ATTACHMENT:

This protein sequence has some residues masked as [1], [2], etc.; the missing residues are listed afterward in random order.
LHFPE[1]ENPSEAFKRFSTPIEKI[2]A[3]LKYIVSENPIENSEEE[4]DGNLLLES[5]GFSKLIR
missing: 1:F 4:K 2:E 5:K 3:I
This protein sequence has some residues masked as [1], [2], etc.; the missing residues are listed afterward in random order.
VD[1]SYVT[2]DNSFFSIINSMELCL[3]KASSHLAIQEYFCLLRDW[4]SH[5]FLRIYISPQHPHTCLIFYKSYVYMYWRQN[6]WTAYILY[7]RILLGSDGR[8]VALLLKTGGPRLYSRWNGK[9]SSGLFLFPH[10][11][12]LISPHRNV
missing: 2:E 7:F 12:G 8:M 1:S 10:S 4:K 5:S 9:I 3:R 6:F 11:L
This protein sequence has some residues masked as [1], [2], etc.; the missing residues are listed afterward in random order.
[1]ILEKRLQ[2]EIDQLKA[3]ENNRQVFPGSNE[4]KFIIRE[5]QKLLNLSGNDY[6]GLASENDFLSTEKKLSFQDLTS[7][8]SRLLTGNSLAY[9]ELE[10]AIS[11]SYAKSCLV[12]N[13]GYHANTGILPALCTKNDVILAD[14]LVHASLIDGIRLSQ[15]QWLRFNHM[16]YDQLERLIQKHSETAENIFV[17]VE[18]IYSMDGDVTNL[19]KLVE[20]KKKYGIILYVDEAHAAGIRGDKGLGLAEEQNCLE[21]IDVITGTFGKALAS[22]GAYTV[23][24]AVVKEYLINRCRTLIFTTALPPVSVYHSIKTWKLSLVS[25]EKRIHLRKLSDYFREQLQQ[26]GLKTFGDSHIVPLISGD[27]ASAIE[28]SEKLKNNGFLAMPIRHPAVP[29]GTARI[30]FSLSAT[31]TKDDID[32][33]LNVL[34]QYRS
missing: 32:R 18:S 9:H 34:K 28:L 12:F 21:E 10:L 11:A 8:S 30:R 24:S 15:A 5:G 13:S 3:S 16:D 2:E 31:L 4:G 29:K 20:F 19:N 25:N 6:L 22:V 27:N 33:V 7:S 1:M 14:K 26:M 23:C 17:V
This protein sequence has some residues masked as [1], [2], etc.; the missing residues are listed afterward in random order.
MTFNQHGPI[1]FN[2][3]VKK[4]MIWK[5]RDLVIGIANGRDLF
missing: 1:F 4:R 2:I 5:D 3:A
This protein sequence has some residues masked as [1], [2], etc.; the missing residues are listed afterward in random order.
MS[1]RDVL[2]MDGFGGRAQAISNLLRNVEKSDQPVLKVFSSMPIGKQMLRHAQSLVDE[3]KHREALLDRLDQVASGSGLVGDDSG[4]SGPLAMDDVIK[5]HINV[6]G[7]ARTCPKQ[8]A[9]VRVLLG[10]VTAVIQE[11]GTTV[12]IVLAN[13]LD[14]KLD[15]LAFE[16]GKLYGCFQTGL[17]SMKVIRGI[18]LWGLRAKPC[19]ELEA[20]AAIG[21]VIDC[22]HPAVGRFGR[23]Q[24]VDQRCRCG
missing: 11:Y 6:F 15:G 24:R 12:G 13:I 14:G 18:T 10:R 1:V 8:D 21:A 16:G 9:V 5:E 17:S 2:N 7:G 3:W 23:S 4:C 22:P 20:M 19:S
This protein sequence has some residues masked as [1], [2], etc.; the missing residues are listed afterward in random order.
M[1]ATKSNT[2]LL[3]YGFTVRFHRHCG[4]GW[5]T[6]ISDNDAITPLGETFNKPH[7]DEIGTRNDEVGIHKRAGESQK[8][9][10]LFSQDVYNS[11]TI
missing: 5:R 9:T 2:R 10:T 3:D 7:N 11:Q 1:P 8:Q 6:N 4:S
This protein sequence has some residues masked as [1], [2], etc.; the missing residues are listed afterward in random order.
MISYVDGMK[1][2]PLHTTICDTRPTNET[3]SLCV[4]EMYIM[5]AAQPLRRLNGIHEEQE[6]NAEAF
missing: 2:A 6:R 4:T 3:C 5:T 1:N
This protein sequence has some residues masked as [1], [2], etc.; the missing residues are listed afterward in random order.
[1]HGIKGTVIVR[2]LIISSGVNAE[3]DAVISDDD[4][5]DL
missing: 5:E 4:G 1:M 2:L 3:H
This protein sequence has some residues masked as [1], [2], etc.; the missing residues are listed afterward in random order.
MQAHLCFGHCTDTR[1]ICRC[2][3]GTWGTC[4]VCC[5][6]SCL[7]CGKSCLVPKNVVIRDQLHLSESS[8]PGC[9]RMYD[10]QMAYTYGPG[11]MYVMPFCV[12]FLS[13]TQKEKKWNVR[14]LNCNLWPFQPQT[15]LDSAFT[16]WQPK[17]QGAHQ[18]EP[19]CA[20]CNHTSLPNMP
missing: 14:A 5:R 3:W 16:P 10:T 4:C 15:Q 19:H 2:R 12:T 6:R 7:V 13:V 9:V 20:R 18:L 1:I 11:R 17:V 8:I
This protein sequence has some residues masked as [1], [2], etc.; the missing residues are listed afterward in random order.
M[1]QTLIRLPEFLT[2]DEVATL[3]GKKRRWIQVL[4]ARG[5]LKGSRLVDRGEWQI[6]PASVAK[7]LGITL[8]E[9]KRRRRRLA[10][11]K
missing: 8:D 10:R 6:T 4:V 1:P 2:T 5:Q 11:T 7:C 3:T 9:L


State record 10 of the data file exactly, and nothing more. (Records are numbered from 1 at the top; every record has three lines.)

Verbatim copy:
This protein sequence has some residues masked as [1], [2], etc.; the missing residues are listed afterward in random order.
M[1]QTLIRLPEFLT[2]DEVATL[3]GKKRRWIQVL[4]ARG[5]LKGSRLVDRGEWQI[6]PASVAK[7]LGITL[8]E[9]KRRRRRLA[10][11]K
missing: 8:D 10:R 6:T 4:V 1:P 2:T 5:Q 11:T 7:C 3:T 9:L